NEW YORK -- As protesters milled on the sidewalk outside, His Holiness the 14th Dalai Lama took center stage at the Beacon Theater on Monday with a lesson on how to find wisdom and recognize "ultimate truths."
Surrounded by faithful monks, nuns and an audience of supporters, the Tibetan Buddhist leader urged his disciples to use reasoning when examining both scriptural texts and teachers. "Ultimate truths" can be evidenced in religious teaching, but can also be inferred through logic, he said.
"Anything that is violating norms of reason or is contradictory should not be accepted, even though it is coming from a high lama," the Dalai Lama said through an interpreter.
Tashi Khamshitsang, a member of the Tibetan Parliament who attended the teaching, explained it this way to The Huffington Post: "When you find a teacher, judge him by who he is, and once you are certain, then you can receive his teaching."
In the same vein, the exiled leader also spoke about distinguishing between provisional and definitive truths. Provisional teachings, he explained, are those teachings that masters use to nudge their disciples a little bit further along the path to wisdom, while definitive truths are more absolute.
The key is to determine whether the content of a particular scripture passage "stands to reason and validates experience," the Dalai Lama said, or whether there is another layer of truth still waiting to be uncovered. The Buddhist leader also applied that reasoning to the perceptions of individuals, which he said will always be subjective.
"We tend to think we are objective," the Dalai Lama said, "but our perception field is just a projection of our own mind."
No spiritual teaching can be taken "at face value," the Dalai Lama added -- a remark that may have been aimed as much at the swarms of protesters gathered outside the Beacon Theater as it was toward supporters inside the venue.
Tibet House US, which hosted Monday's event, identified the protesters as followers of the New Kadampa Tradition (NKT), a breakaway sect that worships a Tibetan deity called Dorje Shugden.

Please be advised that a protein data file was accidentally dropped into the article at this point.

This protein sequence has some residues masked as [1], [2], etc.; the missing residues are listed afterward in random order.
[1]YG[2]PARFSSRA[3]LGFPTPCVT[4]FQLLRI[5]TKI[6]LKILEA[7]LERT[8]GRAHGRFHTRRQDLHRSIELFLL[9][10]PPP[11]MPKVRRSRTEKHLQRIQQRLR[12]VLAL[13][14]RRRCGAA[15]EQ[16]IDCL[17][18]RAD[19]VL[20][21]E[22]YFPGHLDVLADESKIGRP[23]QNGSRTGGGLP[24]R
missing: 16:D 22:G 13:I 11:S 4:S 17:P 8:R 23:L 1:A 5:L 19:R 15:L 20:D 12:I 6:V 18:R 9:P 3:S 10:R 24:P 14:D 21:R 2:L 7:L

Tensions within Tibetan Buddhism have flared up in recent years with the rise of the NKT, whose adherents the Dalai Lama has asked "not to attend his formal religious teachings," according to his website. The Buddhist leader has cautioned that the NKT may be spiritually misguided and politically divisive, and his supporters have accused the Shugden following of acting on behalf of the Chinese government to create schisms within the Tibetan community in exile.
As a result, Shugden followers have in turn accused the Dalai Lama of religious discrimination and have protested the leader's visits to the United States. They picketed with signs and chants outside recent events in Princeton, Boston and New York.
"Considering the Dalai Lama travels the world on a platform of human rights and basic human values, that he's instigated this kind of segregation in his own community is outrageous," International Shugden Community spokesman Nicholas Pitts told The Huffington Post.
Suzanne Newcombe is a research officer who has studied the NKT at Inform, an organization based out of the London School of Economics that aims to provide balanced information on new and alternative religious movements. Newcombe said the protests were likely set up by individuals or by front organizations, rather than by the NKT directly.
"Individual members take it upon themselves to protest what they call 'gross injustices' being thrust on them because of the Dalai Lama's policy," Newcombe told HuffPost over the phone. "His advice against practicing Shugden became emphatic in 1996. Then there was a vote in the major Gelug monasteries not to allow the practice in 2007. But now independent Shugden monasteries have been set up around the world."
Newcombe suggested that while followers of the NKT may strive to reach enlightenment and "be good Buddhists," many who have left the movement report that NKT authorities did not allow them the space to develop their own faith.
Alexandra Ulrey, a public health researcher at Columbia University who has been interested in the Dalai Lama's teachings since she was in fourth grade, said she was surprised by the protests.
"Even though he's a religious figure, he's a scholar and a nerd," Ulrey said. "His emphasis on secular ethics, in particular, is what keeps him very relevant and appealing to a wide audience."
Robert Thurman, the president of Tibet House US who was onstage with the Dalai Lama at the Beacon, criticized the protesters in a Huffington Post column Monday, accusing them of misinterpreting the true nature of Buddhism and misleading the public with claims of religious oppression.
Thurman wrote that it was "tragic" that Western converts to Buddhism were being "drastically misinformed" by the NKT.
"They are not being given education in the higher trainings in ethics, meditation, and critical wisdom [...] and are being prevented from learning about themselves and life from the most important world teacher in this era, His Holiness the Dalai Lama," Thurman wrote.
Khamshitsang, a Dalai Lama supporter, said he has examined the leader's teachings and found them to be good and practical.
"Tibetans in Tibet are dying to see the Dalai Lama, and these people are accusing the Dalai Lama of [being] false," Khamshitsang told HuffPost. "Dalai Lama is the apostle of peace, nonviolence [...] What they're talking [about] doesn't stand the ground."